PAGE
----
The beginning of 2019 saw an important change for couples looking to include spousal maintenance in their divorce agreements. A federal tax reform law from 2017 eliminated the popular alimony tax deduction. Spousal maintenance payors can no longer claim a tax deduction on their payments for any divorce agreement created starting in 2019. In turn, maintenance recipients are not required to include the payments in their taxable income. The alimony deduction was an incentive for payors to agree to higher maintenance payments, and divorce professionals feared that its elimination would make maintenance negotiations more difficult. States had more than a year to prepare for the elimination of the alimony deduction, and Illinois responded in 2018 with a revision to its spousal maintenance law.
There were three major changes to Illinois’ spousal maintenance law. The first was that the formula for determining payments uses net income instead of gross income. Your net income is the money you receive in a paycheck after deductions for taxes and benefits plans. Illinois believes this switch is better at accounting for the tax burden of maintenance payers.
The next change was to the payment formula:
- Before 2019, the monthly spousal maintenance payments were 30 percent of the payor’s gross monthly income minus the 20 percent of the recipient’s gross monthly income.
- Now, the payments are 33.3 percent of the payor’s net monthly income minus 25 percent of the recipient’s net monthly income.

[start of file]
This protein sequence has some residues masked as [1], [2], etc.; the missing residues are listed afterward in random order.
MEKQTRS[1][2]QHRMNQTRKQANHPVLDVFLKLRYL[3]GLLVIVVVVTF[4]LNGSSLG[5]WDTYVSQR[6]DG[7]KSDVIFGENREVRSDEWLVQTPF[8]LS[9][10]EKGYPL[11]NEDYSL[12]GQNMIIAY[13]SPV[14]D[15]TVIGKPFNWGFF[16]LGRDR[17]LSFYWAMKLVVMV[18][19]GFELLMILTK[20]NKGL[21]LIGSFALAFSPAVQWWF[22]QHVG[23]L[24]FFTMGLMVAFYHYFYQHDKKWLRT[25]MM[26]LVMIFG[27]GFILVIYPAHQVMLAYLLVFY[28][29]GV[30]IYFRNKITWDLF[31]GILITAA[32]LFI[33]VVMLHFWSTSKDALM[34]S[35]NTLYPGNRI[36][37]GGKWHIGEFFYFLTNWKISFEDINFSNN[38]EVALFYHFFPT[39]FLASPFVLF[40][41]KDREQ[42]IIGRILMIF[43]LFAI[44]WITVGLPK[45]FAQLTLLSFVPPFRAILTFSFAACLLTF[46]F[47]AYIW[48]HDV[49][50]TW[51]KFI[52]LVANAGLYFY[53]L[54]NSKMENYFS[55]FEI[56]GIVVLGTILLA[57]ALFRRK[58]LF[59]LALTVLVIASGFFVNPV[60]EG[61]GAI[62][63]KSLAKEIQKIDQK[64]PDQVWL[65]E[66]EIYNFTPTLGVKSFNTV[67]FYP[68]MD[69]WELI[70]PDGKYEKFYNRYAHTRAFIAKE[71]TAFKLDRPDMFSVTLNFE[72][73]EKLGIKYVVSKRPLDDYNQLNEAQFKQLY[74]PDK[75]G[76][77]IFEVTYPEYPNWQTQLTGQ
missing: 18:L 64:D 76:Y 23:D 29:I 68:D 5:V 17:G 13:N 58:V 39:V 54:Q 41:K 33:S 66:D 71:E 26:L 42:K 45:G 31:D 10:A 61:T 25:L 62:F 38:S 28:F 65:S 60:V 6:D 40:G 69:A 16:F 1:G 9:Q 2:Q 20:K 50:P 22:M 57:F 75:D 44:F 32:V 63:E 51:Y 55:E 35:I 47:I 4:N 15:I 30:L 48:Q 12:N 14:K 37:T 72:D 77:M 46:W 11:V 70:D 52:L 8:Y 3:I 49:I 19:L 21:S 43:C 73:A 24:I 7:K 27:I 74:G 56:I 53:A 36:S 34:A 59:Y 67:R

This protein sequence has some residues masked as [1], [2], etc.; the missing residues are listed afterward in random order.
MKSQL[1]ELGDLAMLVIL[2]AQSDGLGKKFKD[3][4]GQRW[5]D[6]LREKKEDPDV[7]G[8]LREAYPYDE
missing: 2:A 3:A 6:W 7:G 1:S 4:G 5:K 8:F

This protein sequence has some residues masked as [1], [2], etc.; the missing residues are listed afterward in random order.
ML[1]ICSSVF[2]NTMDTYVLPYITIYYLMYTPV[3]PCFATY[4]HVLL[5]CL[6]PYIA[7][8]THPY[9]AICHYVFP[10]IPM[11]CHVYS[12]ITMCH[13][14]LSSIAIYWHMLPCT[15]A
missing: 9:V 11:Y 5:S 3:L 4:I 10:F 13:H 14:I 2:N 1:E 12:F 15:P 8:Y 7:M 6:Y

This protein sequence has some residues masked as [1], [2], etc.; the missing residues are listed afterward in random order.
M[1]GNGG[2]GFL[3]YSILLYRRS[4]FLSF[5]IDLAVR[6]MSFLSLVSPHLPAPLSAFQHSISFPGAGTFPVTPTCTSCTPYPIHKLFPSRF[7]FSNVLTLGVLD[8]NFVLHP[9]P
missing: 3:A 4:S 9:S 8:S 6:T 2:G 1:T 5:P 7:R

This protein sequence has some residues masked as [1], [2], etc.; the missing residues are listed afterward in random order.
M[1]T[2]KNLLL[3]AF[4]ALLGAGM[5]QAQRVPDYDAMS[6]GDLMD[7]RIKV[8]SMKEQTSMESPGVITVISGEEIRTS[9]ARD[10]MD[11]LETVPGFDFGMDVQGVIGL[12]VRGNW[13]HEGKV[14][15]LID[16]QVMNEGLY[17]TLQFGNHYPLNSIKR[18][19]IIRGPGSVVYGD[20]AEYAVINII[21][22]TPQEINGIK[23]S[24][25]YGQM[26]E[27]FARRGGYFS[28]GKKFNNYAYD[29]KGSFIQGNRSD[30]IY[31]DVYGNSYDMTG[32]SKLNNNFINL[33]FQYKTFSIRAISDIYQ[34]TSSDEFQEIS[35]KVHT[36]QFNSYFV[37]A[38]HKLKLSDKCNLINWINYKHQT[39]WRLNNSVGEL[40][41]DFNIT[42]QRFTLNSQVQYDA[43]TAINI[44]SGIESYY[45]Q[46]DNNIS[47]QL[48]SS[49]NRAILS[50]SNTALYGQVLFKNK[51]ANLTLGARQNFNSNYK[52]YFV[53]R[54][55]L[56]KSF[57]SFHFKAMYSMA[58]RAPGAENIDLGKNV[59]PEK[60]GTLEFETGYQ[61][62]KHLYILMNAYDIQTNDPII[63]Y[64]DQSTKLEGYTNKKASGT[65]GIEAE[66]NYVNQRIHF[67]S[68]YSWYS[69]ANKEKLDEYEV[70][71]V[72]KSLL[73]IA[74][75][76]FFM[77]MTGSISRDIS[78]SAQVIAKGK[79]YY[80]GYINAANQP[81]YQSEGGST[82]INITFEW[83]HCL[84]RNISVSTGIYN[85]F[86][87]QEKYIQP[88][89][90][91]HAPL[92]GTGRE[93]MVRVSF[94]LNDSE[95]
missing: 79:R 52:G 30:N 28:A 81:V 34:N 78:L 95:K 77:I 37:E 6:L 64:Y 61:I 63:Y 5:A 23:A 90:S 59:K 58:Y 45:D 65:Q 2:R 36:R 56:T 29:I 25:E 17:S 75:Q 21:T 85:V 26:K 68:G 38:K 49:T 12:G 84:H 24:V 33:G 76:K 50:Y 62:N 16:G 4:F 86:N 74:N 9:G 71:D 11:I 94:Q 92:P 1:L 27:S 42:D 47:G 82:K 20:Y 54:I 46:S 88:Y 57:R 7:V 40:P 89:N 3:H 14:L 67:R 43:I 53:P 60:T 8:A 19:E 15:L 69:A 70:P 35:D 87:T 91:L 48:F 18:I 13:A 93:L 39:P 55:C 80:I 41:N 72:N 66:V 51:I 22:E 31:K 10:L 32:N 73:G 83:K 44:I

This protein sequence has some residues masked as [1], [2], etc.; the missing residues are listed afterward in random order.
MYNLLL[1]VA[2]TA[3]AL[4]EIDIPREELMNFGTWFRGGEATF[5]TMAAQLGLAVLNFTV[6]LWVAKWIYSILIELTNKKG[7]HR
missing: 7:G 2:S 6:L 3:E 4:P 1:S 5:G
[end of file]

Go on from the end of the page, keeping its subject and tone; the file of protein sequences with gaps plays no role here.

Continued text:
There is the same limit on maintenance payments: the payment amount plus the recipient’s net monthly income cannot exceed 40 percent of the combined net monthly incomes of the recipient and payor.
Illinois also expanded its formula for determining how long the payor must pay maintenance. The duration of your maintenance payments is a specified percentage of the number of years you were married, with your years of marriage also determining which percentage you would use. Previously, Illinois divided the percentages into five-year intervals, such as 20 percent for people married five or fewer years and 40 percent for people married more than five but fewer than 10 years. Now, each year of marriage after five years has its own percentage. It is 20 percent for marriages that are less than five years and increases by four percentage points each year until year 20, when courts may consider permanent maintenance.
Contact a Kane County Divorce Attorney
If your income is smaller than your spouse’s income, then spousal maintenance payments may be vital to maintaining your familiar standard of living. A Batavia, Illinois, divorce lawyer at Van Larson Law, P.C., will help you negotiate maintenance payments that meet your financial needs. Schedule a consultation by calling 630-879-9090.